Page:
Social Media and Your Business

June 22nd, 2012

If you have a job and want to keep it, there are few things you should know about social media use. If you’re running a business and want to continue doing so, these guidelines also apply to you, and you may even want to share them with your employees.

The Medical Director for the Mayo Clinic Center for Social Media sums up wise social media policy in six words: Don’t lie, don’t pry. Don’t steal, don’t reveal. Don’t cheat. Can’t delete. This is most concise answer we’ve seen to the hundreds of social media questions we hear every day.

Social Media: A Helpful Tool, but Also a Potential Source of Trouble

If you’re an employee of any company, anywhere, keep your job in mind as you roam around on the internet. Before you post anything, even the most harmless images and comments, imagine how you’d feel if these comments crossed your boss’s desk. This happens far more often than you may realize. Your own boss may be curiously Googling your name right now. And every day, employees are fired from their jobs as a result of internet activity they assumed their employers would never see.

There’s no such thing as a “secret” blog. And anonymity will protect you perfectly until the day it doesn’t. Think about this before you disparage your boss or coworkers, and be cautious about praising or positively reviewing the products of your company’s competitors.

Social Media for Employers and Business Owners

If you’re a business owner, social media can get you into hot water for a different set of reasons. So to avoid this possibility, keep these simple tips in mind:

1. Be truthful. Don’t lie or make exaggerated or questionable claims on your website. If you make a negative remark about a competitor, be sure you can verify this remark or your intentions may backfire and your reputation may suffer.

2. Don’t pry. Never ask a candidate or existing employee for password access to any personal accounts. In fact, don’t include personal social media profiles in any aspect of your candidate screening process. Not only can this expose you to accusations of discrimination, it can also alienate talented candidates and drive them away.

3. Don’t steal. In other words, credit your sources. Don’t use images or quotes taken from any source without permission. If you can’t ask permission, repost the information only with a clear credit and a backlink to the original site. And be prepared to take the content down if the original creator requests. Just because you found something on the internet doesn’t mean it’s available. If you’d like to post high quality articles, blog content, or photos, hire writers and artists and pay them fairly. 

4. Don’t take risks with privileged information. This means don’t maintain databases with customer or employee addresses, phone contacts or credit card numbers unless you have strong security measures in place.

For more advice on developing a company social media policy, contact The Palmer Group, your Des Moines, IA staffing solution experts.

Your Business and EPL Insurance

June 15th, 2012

EPL, or Employment Practices Liability insurance, is a type of insurance policy designed to protect organizations in the event of lawsuits filed by current and former employees. Lawsuits targeting discrimination, harassment, unfair working conditions or workplace hostility may all be covered by a standard EPL insurance policy, and this protection can shield employers from significant financial damage caused by these kinds of allegations.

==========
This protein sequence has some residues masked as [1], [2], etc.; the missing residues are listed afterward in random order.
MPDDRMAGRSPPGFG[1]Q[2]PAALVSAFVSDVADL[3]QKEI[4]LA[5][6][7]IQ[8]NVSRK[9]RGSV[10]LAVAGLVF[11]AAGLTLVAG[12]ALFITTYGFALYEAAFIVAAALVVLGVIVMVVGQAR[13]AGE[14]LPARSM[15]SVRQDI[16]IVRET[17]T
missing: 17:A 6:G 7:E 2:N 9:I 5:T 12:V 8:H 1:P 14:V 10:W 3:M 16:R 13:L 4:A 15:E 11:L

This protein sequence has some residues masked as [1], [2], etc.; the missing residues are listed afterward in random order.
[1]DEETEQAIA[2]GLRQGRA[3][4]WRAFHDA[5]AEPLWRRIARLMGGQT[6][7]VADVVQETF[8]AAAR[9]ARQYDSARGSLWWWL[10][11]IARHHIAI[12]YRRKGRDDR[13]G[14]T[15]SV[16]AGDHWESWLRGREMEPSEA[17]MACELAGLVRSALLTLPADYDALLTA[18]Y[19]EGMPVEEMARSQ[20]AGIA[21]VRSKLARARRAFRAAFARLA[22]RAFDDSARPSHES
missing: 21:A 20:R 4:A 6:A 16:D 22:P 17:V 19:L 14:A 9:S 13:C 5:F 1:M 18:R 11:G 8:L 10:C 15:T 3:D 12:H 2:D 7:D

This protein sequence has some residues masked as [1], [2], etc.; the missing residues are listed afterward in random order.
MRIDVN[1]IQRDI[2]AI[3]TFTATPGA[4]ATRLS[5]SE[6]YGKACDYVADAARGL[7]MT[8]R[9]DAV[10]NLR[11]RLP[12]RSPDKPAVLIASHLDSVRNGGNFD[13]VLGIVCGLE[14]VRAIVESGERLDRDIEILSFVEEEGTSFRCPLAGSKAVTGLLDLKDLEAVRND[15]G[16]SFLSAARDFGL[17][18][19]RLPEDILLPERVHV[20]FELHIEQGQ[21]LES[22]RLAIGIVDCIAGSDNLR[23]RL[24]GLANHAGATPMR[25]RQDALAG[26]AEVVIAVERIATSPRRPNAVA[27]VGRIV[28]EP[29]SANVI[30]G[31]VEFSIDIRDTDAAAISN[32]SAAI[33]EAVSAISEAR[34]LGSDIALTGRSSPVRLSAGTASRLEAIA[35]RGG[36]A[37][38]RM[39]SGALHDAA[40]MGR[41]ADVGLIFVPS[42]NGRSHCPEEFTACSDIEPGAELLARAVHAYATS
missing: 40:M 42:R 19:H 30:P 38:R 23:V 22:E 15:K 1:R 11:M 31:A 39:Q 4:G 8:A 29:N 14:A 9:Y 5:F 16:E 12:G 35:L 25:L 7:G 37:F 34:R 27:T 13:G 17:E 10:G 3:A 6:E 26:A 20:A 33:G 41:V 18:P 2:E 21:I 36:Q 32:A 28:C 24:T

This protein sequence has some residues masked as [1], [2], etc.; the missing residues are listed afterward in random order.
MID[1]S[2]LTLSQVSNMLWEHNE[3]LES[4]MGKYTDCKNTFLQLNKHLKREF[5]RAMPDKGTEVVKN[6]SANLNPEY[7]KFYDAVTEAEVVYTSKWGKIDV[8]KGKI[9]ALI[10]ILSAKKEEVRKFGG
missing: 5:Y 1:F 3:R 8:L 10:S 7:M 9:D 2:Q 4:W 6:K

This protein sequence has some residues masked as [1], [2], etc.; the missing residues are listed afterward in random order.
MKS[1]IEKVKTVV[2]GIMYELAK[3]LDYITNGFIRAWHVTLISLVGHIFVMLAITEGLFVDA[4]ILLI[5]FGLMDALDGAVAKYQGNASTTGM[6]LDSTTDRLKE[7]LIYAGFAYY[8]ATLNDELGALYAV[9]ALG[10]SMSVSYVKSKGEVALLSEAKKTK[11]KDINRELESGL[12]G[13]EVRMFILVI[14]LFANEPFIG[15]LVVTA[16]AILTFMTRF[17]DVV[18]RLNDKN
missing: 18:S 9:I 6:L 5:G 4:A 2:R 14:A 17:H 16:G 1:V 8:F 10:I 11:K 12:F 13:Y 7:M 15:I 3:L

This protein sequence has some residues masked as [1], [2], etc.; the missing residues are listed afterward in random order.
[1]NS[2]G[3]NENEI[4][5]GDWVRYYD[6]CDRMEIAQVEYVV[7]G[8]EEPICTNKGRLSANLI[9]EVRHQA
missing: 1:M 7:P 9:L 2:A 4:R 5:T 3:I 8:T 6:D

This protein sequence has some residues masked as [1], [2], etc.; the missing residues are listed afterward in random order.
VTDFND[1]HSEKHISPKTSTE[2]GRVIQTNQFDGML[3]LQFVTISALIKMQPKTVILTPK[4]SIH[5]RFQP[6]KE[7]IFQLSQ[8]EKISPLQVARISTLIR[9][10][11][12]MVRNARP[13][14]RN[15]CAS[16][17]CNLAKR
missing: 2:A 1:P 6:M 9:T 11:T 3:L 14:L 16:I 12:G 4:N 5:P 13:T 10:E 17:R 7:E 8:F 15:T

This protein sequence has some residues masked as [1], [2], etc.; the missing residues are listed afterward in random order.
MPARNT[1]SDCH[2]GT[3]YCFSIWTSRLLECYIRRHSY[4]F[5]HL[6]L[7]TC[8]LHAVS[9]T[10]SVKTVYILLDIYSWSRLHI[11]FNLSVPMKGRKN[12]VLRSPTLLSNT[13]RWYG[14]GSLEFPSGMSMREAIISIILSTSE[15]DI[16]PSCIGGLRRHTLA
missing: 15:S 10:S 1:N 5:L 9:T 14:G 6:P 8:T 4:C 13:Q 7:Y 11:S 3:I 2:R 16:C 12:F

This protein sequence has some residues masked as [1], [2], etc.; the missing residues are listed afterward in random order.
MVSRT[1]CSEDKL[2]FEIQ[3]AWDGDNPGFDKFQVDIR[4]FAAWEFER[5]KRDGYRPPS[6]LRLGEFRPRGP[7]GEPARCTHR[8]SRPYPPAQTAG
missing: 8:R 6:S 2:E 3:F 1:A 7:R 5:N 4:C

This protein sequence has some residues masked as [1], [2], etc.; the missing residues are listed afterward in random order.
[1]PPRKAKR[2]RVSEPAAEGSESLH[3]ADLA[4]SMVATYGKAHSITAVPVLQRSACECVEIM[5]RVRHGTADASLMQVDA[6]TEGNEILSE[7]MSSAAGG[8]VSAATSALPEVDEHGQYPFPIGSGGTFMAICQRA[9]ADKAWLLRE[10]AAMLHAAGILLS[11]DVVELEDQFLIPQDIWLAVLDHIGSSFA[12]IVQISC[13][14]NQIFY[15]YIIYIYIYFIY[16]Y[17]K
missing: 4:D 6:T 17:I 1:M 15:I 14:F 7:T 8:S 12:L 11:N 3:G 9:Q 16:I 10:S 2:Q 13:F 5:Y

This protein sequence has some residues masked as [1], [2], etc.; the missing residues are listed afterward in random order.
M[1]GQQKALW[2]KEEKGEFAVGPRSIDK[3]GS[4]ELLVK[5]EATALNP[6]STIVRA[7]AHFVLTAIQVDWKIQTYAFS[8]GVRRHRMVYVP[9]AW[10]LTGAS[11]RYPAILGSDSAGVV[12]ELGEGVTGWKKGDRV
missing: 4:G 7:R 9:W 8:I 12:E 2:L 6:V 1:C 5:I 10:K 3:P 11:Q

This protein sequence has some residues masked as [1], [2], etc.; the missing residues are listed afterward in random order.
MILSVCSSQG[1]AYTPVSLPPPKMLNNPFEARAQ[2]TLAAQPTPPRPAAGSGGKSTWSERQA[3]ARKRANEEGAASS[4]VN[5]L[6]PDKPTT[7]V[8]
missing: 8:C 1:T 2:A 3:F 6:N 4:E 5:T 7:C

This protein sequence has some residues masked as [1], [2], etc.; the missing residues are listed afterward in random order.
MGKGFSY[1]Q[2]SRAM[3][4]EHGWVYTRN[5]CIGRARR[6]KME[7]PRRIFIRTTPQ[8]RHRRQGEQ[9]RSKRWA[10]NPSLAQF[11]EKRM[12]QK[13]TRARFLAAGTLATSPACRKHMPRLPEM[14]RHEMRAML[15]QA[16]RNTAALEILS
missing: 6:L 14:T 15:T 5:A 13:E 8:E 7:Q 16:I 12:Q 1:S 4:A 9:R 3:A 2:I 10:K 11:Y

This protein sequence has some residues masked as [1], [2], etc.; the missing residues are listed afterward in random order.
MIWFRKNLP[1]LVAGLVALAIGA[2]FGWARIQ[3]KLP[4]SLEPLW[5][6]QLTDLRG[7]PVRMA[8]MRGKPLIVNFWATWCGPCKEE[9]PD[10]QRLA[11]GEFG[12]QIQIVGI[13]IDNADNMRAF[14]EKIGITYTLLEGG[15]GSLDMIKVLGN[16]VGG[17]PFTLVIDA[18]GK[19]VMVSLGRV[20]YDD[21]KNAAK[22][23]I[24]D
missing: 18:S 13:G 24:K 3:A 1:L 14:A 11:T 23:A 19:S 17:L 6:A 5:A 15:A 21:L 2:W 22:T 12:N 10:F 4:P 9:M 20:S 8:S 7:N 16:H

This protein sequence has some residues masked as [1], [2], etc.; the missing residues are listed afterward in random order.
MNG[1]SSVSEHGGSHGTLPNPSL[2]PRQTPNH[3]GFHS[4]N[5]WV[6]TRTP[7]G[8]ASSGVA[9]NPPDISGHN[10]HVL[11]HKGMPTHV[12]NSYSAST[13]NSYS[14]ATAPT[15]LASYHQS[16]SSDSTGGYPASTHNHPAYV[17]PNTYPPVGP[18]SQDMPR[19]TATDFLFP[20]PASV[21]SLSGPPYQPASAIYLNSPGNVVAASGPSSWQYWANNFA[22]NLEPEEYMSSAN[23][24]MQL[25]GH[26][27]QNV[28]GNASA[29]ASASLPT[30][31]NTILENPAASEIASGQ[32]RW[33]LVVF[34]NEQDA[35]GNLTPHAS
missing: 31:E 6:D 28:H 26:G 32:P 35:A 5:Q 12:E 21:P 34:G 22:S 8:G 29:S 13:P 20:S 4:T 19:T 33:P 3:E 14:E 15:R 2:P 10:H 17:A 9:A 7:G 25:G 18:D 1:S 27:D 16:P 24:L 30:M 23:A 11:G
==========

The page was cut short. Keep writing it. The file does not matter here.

Employment disputes cover almost three quarters of all lawsuits today, and the overall number of discrimination claims filed by employees appears to be on the rise. Standard, comprehensive EPL policies can protect employers from fees, damages and court costs associated with discrimination charges as well as allegations of wrongful termination, sexual harassment, assault and battery, and wrongful employment decisions.

But are EPL insurance policies a wise move for every company? Since policy premiums don’t typically represent a financial burden for large and well established firms, these firms almost always stand to benefit from this layer of protection. But if EPL premiums represent a significant investment for your firm, take the following considerations into account as you begin researching EPL policy providers.

EPL Insurance: Consider before you Sign

1. First, you should already be taking every precaution against potential employee lawsuits. Lower your legal exposure by instituting a zero tolerance policy regarding acts of harassment and discrimination. Build your workplace culture on a foundation of civility and respect. Regular performance appraisals, highly qualified HR staff, and a clear, updated employee handbook can also help.

2. Assess your current level of risk by completing a comprehensive review. The size of your firm and your turnover rates may be the most telling factors as you weigh the likely hood of an employee lawsuit. Large firms have more limited control over employee interactions, and high turnover suggests deeply rooted cultural problems. Be sure to consider your history of workplace claims and compare this rate to industry standards.

3. Accept the cold truth. Many employers pass on EPL insurance because they simply can’t comprehend an act of discrimination, battery, or wrongful termination in their small, close-knit firms. But an accusation of wrongdoing can be filed by any employee at any time, and about 60 percent of EPL cases tend to rule in favor of employees.

Ultimately, your decision to invest in EPL insurance should come from a careful comparison of risk against premium costs. For additional guidance on these and other key HR issues, contact the Des Moines, IA staffing professionals at The Palmer Group.